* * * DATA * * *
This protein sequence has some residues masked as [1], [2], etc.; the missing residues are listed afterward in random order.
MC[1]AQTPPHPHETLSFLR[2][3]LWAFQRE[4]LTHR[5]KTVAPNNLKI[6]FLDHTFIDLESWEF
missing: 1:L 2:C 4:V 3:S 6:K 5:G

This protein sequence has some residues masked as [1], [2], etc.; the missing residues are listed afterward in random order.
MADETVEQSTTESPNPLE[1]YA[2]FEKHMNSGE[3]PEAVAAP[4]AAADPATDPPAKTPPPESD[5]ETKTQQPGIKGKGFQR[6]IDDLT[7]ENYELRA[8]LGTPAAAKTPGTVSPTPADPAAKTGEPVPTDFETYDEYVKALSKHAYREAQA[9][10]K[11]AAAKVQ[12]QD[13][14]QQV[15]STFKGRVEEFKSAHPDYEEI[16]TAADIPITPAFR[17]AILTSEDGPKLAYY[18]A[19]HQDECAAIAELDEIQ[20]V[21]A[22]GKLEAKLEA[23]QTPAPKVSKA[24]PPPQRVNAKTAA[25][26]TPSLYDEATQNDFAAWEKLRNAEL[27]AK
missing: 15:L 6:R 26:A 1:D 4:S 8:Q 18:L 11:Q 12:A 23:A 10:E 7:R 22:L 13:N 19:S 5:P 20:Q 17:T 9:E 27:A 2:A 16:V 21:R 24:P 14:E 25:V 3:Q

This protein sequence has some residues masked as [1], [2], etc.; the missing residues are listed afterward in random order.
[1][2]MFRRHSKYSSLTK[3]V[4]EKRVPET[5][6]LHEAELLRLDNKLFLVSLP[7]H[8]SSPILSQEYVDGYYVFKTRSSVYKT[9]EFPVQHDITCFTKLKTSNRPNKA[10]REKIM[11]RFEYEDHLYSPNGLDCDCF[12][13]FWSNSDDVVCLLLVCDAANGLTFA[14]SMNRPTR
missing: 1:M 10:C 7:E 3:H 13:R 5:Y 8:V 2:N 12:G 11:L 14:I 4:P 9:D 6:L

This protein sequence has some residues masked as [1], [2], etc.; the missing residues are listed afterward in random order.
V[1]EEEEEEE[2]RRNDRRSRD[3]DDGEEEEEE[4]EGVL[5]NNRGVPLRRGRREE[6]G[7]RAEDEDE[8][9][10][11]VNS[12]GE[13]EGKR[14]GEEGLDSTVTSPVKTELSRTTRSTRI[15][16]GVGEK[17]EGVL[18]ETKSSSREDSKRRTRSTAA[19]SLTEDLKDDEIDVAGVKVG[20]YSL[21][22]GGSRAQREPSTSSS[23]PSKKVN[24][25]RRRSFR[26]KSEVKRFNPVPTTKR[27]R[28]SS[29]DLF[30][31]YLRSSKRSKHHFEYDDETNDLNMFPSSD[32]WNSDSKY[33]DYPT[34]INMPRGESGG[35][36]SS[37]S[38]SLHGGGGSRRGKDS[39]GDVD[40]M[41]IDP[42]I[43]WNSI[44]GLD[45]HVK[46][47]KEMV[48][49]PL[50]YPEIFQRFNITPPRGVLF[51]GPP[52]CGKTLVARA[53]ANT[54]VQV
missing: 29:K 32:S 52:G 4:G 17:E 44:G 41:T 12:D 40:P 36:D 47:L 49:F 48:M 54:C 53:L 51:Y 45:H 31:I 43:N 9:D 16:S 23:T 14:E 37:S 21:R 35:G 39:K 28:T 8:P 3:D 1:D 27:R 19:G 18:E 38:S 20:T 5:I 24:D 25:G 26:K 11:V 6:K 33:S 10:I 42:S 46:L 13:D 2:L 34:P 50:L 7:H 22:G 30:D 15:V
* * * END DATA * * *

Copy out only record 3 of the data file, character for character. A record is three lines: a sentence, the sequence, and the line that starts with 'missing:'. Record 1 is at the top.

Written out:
This protein sequence has some residues masked as [1], [2], etc.; the missing residues are listed afterward in random order.
[1][2]MFRRHSKYSSLTK[3]V[4]EKRVPET[5][6]LHEAELLRLDNKLFLVSLP[7]H[8]SSPILSQEYVDGYYVFKTRSSVYKT[9]EFPVQHDITCFTKLKTSNRPNKA[10]REKIM[11]RFEYEDHLYSPNGLDCDCF[12][13]FWSNSDDVVCLLLVCDAANGLTFA[14]SMNRPTR
missing: 1:M 10:C 7:E 3:H 13:R 5:Y 8:V 2:N 12:G 11:L 14:I 4:P 9:D 6:L